Running Head: SHUTTER ISLAND 1
Shutter Island and Delusional Disorder
University of Maryland University College
SHUTTER ISLAND 2
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Teddy experiences both; believing he is on the verge of a grand discovery and simultaneously is being conspired against by the doctors at the asylum. For those with Delusional Disorder, full periods of remission may be followed by subsequent relapses, as is Teddy’s case. Perhaps in response to his experiences in war and the death of his wife and children, Teddy creates an entirely different identity, complete with a new name, profession, past and present. To prevent the truth of his situation from shattering his newly constructed sense of self, Teddy believes any information provided by his doctors is merely part of the conspiracy to keep him in the institution. This altered sense of reality serves as a defense mechanism, a means by which he protects himself from the pain of his past experiences. Despite several hints and associations purposely expressed throughout the intervention, Teddy’s delusions persist until the final scene, leaving us with an eerie sense of just how powerful and complex the mind can be in its defense. While the disorder is portrayed in a very realistic light, it might be hard for a viewer with no background
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in psychology to believe the extremity of Teddy’s Delusional Disorder. This type of disorder is even difficult for clinical psychologists to fully understand, so the average viewer may question Teddy’s delusions, or may even leave feeling delusional themselves.
Delusional disorder is an illness characterized by the presence of nonbizarre delusions in the absence of other mood or psychotic symptoms, according to the Diagnostic Manual of Mental Disorders, Fourth Edition, Text Revision (DSM-IV-TR). It defines delusions as false beliefs based on incorrect inference about external reality that persist despite the evidence to the contrary and these beliefs are not ordinarily accepted by other members of the person's culture or subculture. Nonbizarre refers to the fact that this type of delusion is about situations that could occur in real life, such as being followed, being loved, having an infection, and being deceived by one's spouse (DSM-IV-TR). Delusional disorder is on a spectrum between more severe psychosis and overvalued ideas. Bizarre delusions represent the manifestations of more severe types of psychotic illnesses (e.g., schizophrenia) and "are clearly implausible, not understandable, and not derived from ordinary life experiences" (DSM-IV-TR).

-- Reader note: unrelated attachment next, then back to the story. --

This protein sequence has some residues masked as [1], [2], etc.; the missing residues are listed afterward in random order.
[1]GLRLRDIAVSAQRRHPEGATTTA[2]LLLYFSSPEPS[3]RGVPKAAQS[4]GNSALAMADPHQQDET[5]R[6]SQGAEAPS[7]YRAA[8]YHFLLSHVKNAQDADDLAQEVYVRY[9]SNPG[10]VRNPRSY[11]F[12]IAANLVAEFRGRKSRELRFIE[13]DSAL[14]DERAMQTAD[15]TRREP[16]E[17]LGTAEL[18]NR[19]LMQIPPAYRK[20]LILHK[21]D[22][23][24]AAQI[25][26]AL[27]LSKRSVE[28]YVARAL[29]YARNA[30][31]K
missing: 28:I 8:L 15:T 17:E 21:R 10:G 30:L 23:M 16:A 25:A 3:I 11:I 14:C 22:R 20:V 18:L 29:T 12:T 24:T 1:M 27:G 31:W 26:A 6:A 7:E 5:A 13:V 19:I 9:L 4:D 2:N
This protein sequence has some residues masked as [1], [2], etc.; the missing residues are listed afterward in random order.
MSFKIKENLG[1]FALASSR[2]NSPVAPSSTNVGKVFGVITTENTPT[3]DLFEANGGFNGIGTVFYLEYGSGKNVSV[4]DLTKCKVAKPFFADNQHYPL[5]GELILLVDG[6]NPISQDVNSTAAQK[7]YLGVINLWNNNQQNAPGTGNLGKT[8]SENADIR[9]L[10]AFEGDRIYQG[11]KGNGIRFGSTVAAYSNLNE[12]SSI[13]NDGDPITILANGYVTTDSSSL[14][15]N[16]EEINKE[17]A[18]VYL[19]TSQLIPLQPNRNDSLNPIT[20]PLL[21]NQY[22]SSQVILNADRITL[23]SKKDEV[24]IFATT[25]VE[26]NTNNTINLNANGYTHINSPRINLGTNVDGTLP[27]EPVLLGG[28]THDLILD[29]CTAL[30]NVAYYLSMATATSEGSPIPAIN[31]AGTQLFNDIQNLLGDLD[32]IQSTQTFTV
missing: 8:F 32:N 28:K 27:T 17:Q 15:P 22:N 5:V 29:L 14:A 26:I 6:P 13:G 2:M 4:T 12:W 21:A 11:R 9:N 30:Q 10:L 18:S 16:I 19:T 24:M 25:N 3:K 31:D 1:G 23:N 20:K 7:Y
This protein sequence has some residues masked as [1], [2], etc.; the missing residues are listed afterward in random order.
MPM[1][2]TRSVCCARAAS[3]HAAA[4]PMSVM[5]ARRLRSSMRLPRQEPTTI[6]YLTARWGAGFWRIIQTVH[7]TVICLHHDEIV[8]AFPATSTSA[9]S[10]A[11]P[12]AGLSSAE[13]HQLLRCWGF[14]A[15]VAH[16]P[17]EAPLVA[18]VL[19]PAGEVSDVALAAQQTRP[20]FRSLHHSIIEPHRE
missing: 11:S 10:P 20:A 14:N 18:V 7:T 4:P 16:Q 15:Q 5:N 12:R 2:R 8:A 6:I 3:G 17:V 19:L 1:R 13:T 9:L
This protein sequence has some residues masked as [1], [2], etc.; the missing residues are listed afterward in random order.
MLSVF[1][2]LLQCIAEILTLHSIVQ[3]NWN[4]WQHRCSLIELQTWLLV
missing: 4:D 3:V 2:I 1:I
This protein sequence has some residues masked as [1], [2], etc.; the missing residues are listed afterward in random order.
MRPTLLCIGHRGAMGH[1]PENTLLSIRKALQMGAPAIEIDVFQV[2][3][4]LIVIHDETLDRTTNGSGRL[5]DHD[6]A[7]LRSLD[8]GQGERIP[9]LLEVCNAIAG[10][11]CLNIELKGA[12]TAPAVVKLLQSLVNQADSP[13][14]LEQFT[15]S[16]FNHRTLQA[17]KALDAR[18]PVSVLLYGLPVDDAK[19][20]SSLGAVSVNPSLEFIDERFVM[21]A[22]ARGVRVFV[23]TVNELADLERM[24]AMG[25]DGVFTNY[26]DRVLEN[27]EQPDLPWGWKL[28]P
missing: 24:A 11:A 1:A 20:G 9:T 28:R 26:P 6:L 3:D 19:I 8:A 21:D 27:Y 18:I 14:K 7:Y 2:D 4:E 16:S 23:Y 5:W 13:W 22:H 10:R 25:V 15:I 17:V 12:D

On the other end of the spectrum, making a distinction between a delusion and an overvalued idea is important, the latter representing an unreasonable belief that is not firmly held. Additionally, personal beliefs should be evaluated with great respect to complexity of cultural and religious differences: some cultures have widely accepted beliefs that may be considered delusional in other cultures.